After a grueling three-day markup of the bill, the House Financial Service Committee favorably reported the Financial CHOICE Act to the House Floor by a strict party line vote of 34-26. Democrats pulled out all of their dilatory practices including offering 19 amendments to this bill (all failed to be adopted) and having the committee read approximately 350 of 600 pages of this bill aloud. Click here to see the 593-page text of the Financial CHOICE Act 2.0.
The next step for this bill is to be debated and voted upon on the House Floor. It is unclear when and if this will happen. If the bill passes on the House Floor, it will go over to the Senate, where it will likely be a non-starter…but you never know.
The Financial CHOICE Act that made it out of Committee is an update to a version that the committee passed last year. OLPI’s general take is that this bill is too aggressive and by not considering any of the Democrats amendments, the Republicans likely killed any bi-partisan support that is needed to truly move some of these efforts forward. The particularly hot-button issues that would need bi-partisan support would be (1) killing the Durbin amendment that limits fees charged to retailers for debit card processing (the banks and credit card companies arguably have competing interests that need to be reconciled) and (2) moving the CFPB to the Congressional appropriations process.
Combing through the Financial CHOICE Act 2.0, OLPI does not see any significant surprises compared to Financial Choice Act 1.0 and the signaling that Chairman Hensarling (R-TX) did around what was coming.
One particularly noticeable change is that this bill is a lot harsher on CFPB authority—it aggressively tries to defang the CFPB’s enforcement tools.
We provided a brief summary of some relevant provisions:
- Section 312 requires regulatory analysis: forces regulators to do a LOT more analysis on how their proposed rule makings would affect the market
- Section 331 Congressional review: Congress has to approve rule makings from financial regulators… this would be messy and not in line with traditional notice and comment requirements.
- Section 352 FHFA: Makes the director removable by the president, thereby making it an executive agency.
- Section 561: Small business loan data collection requirement: repeals CFPB’s authority to build the HMDA of small business data. The CFPB did not really have any teeth to do anything with this data in the first place, so this seems like a controversial amendment with no true benefit.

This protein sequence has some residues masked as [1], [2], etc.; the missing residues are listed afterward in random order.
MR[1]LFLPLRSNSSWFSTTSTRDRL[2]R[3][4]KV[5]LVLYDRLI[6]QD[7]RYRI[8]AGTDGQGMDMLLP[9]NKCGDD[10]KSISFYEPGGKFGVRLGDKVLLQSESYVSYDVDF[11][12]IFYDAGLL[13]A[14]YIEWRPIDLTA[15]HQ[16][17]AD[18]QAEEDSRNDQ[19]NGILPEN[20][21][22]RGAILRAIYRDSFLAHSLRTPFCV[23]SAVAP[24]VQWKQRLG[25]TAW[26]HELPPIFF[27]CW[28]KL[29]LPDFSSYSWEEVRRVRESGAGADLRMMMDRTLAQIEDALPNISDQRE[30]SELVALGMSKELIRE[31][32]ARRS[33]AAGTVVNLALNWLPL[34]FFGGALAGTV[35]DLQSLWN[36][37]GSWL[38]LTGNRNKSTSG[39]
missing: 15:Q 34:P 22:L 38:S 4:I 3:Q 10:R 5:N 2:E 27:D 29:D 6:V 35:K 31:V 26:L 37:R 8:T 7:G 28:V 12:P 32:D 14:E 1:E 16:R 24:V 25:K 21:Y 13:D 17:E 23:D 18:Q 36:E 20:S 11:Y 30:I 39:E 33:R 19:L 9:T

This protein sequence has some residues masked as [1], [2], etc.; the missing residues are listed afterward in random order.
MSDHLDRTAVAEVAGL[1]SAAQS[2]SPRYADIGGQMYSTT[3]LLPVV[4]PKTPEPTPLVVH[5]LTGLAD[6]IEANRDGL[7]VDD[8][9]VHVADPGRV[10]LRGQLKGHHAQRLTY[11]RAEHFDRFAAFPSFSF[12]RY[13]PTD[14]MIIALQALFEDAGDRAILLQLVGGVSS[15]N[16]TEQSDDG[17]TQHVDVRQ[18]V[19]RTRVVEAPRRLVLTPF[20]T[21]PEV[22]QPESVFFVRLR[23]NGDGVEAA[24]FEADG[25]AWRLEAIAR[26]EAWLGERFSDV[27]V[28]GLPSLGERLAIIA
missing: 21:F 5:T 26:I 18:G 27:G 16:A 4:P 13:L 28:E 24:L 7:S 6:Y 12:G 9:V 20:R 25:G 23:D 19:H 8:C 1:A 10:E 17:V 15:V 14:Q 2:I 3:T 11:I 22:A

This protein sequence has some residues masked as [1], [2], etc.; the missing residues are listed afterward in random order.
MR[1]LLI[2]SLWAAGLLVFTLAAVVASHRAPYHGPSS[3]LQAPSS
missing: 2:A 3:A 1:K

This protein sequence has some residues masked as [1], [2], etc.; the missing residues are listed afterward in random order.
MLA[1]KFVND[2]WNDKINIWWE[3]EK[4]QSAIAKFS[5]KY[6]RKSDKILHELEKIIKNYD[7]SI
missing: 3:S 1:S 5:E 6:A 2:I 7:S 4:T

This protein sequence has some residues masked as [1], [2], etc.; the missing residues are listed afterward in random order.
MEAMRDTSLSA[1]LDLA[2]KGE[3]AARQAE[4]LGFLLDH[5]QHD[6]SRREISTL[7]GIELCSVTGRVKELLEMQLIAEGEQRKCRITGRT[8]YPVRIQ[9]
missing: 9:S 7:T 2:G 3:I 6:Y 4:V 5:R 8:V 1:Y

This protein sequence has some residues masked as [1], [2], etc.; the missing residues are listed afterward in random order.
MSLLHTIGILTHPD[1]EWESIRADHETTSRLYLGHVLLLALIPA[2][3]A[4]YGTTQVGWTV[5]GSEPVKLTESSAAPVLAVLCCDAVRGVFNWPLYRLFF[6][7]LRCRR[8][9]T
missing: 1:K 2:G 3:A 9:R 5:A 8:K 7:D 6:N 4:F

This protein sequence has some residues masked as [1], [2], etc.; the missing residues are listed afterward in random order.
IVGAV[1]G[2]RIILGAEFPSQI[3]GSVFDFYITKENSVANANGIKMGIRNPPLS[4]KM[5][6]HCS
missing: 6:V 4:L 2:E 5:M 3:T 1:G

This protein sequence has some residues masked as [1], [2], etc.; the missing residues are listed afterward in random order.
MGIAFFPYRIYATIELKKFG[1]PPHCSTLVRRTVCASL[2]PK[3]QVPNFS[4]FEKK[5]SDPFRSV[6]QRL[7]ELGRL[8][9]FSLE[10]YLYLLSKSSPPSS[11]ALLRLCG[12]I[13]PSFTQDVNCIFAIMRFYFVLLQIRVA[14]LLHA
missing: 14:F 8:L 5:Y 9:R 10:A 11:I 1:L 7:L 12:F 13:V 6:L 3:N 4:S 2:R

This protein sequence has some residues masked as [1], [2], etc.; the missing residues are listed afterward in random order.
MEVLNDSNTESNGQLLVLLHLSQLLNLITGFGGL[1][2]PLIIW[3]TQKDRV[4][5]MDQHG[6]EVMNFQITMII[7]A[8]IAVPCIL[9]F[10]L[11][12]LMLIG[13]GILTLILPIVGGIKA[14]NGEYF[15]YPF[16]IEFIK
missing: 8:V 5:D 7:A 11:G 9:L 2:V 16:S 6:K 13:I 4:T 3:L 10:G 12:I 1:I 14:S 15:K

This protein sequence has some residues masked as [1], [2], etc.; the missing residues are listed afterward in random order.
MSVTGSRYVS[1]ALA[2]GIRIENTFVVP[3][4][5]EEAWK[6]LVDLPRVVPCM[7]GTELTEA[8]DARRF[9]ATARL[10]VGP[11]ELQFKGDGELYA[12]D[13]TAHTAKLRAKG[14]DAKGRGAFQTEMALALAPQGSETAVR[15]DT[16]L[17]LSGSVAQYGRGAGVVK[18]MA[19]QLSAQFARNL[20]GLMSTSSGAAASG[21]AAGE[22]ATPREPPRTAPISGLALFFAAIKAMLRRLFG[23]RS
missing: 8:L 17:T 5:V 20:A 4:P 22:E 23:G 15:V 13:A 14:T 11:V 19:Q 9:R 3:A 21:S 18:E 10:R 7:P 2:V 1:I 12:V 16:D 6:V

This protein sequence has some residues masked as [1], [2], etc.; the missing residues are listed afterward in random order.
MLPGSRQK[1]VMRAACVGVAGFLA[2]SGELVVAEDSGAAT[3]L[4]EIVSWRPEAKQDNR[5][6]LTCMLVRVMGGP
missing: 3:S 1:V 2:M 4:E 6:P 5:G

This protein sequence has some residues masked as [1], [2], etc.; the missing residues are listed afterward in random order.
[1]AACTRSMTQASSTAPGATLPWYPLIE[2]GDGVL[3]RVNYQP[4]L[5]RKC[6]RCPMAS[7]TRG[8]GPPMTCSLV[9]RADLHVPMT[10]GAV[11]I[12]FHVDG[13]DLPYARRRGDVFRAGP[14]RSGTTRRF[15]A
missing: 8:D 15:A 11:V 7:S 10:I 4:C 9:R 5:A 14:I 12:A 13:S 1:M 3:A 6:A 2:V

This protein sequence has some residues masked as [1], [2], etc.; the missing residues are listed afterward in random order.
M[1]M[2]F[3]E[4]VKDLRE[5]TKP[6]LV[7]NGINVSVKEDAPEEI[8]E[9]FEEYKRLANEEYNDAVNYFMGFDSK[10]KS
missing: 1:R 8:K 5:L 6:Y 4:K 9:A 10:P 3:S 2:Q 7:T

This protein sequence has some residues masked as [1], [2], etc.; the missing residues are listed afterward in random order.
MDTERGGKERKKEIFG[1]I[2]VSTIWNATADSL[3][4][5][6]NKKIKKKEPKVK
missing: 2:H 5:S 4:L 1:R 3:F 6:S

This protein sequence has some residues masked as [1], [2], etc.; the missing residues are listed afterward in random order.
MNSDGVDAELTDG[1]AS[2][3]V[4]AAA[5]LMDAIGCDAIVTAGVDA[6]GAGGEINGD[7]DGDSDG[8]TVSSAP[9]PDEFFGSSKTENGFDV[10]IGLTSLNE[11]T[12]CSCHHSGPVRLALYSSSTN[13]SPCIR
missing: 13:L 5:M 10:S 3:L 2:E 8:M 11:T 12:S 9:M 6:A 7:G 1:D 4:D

- Section 571: Study regarding privacy of info collected under HMDA: requires Comptroller General to study HMDA data privacy issues, and meanwhile pause public disclosure of all data
- Section 581: Rate of interest after transfer of loan: Fixes the language that marketplace lenders have had an issue with regarding interest rates when the loan is made. This would be a codification of the valid when made doctrine, so this would have been a huge win for marketplace lenders and the secondary markets.
- Section 711: Renames the CFPB to the Consumer Law Enforcement Agency (CLEA)
- Section 713: Puts CFPB, I mean CLEA, on appropriations
- Section 721: Advisory opinions: This section requires CLEA to issue written and binding advisory opinions to the market. This would provide somewhat of a fix to the complaint against the CFPB or CLEA? That they do not provide enough guidance on their positions and rather focus on enforcement actions (and requiring companies to read consent orders that are not exactly factually on point).
- Section 723: Agency pay fairness: This puts CLEA on the general schedule pay, which means everyone there gets paid less.
- Section 724: Elimination of market monitoring functions: As a research institution, OLPI has concerns with removing an office that is often best positioned to understand business models like marketplace lending and peer-to-peer lending.
- Section 725: Reforms to mandatory function units: Makes most of the CLEA positions optional. This means a potential republican leader can just empty out the agency and not be violating law.
- Section 727: Elimination of supervisory authority: Seems to remove all of CFPB’s supervisory authority.
- Section 729: limitation of agency authority: removes CFPB discretionary rulemaking authority. Payday would be an example of discretionary rulemaking.
- Section 731: Consumer right to financial privacy: it seems this section forces CLEA to get direct consent from any consumer whose personal info they collect. This would…. Cripple the agency? They couldn’t use basically any of the data they use today, per our understanding
- Section 736: Removal of UDAAP authority: CFPB can’t do UDAAP enforcement actions anymore… This is the CFPB’s biggest stick and the basis for many of its consent orders, so this section alone would change the entire scope of the CFPB.
OLPI will keep you posted on the progression of this Bill.